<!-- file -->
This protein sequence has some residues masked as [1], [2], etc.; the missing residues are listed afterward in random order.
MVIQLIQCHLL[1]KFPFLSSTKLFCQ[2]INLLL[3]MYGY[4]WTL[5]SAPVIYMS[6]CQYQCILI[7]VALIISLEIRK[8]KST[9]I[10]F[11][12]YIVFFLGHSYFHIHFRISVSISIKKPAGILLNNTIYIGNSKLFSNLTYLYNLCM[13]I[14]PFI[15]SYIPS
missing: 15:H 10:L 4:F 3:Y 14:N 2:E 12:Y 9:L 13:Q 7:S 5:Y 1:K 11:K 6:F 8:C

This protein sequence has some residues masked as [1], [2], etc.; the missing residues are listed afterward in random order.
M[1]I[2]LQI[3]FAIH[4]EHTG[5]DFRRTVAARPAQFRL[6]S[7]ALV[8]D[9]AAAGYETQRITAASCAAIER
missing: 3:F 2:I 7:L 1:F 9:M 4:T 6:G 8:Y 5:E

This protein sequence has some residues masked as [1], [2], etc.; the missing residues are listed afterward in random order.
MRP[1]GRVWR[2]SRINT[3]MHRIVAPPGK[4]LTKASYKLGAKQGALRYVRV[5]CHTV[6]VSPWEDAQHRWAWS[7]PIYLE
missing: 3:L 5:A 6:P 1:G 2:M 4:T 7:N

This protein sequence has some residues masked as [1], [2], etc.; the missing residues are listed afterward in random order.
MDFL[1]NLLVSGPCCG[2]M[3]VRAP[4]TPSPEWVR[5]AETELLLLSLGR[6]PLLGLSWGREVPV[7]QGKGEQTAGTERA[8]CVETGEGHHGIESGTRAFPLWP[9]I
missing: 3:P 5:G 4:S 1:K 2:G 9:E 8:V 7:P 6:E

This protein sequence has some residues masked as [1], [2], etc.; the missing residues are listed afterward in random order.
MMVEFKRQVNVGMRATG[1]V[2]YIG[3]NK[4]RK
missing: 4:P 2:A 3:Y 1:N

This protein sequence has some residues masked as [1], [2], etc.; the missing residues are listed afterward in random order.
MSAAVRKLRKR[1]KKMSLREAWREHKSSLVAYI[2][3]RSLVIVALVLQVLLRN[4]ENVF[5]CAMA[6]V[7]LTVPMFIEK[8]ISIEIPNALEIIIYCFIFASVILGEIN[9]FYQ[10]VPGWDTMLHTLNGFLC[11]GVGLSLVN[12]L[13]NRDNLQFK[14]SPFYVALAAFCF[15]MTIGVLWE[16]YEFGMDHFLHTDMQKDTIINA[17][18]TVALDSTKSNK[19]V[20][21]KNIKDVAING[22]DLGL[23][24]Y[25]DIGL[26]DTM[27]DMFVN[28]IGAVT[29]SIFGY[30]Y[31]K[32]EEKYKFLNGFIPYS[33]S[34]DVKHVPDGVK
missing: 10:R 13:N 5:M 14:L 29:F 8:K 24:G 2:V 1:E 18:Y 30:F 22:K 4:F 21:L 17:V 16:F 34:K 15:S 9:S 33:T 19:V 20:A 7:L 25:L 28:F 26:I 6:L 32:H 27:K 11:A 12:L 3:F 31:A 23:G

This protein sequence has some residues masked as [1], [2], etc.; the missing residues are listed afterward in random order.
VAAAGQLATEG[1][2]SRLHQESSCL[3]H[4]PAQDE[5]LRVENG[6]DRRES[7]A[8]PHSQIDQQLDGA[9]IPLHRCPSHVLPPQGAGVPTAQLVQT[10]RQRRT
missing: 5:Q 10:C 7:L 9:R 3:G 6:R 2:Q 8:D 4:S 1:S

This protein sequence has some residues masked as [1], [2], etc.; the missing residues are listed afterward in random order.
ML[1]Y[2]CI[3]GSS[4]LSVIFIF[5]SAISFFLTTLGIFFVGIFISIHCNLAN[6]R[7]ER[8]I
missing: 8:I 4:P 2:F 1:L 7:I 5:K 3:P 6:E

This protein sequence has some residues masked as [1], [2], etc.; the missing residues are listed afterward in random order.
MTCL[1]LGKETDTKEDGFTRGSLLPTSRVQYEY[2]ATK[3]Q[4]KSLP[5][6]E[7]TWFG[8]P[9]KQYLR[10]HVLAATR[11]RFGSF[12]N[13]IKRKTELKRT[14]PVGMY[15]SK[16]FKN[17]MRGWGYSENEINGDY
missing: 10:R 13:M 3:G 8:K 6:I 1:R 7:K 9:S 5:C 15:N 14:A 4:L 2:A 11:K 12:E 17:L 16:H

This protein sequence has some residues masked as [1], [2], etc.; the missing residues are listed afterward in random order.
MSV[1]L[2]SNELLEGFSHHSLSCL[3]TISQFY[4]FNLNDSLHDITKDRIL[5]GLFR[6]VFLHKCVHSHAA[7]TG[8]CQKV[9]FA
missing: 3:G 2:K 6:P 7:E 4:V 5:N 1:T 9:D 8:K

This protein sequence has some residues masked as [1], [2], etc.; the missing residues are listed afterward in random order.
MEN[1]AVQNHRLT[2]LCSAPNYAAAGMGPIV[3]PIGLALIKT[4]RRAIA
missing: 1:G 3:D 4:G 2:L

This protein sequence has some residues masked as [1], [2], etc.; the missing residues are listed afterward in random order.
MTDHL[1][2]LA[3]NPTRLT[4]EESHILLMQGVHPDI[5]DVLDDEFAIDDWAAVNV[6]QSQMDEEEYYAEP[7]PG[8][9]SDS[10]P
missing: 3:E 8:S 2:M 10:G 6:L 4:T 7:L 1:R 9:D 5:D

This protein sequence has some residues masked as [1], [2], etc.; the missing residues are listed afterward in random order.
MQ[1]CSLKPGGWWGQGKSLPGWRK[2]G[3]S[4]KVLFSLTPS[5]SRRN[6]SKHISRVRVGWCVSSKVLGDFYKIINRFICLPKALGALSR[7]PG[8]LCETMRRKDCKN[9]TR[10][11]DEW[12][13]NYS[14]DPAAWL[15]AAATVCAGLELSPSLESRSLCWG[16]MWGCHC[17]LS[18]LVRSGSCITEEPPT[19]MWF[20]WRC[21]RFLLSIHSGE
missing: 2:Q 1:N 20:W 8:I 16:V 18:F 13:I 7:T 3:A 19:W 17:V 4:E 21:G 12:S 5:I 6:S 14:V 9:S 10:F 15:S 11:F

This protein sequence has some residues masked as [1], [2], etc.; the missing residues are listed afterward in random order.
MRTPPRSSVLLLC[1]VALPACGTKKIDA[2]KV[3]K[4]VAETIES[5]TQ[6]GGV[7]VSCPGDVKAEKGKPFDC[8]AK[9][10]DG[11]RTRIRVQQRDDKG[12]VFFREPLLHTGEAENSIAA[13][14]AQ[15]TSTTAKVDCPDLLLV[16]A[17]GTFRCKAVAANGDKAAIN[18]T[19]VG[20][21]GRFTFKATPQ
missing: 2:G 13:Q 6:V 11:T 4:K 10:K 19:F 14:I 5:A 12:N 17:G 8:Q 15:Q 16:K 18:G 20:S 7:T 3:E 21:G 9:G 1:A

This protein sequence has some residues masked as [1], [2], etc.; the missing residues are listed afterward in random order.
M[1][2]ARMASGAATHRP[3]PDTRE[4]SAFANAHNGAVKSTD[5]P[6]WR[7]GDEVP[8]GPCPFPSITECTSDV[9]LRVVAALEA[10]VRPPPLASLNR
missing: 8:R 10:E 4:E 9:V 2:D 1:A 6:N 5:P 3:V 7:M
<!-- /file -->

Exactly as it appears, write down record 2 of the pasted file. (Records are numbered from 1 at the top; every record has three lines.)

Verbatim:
This protein sequence has some residues masked as [1], [2], etc.; the missing residues are listed afterward in random order.
M[1]I[2]LQI[3]FAIH[4]EHTG[5]DFRRTVAARPAQFRL[6]S[7]ALV[8]D[9]AAAGYETQRITAASCAAIER
missing: 3:F 2:I 7:L 1:F 9:M 4:T 6:G 8:Y 5:E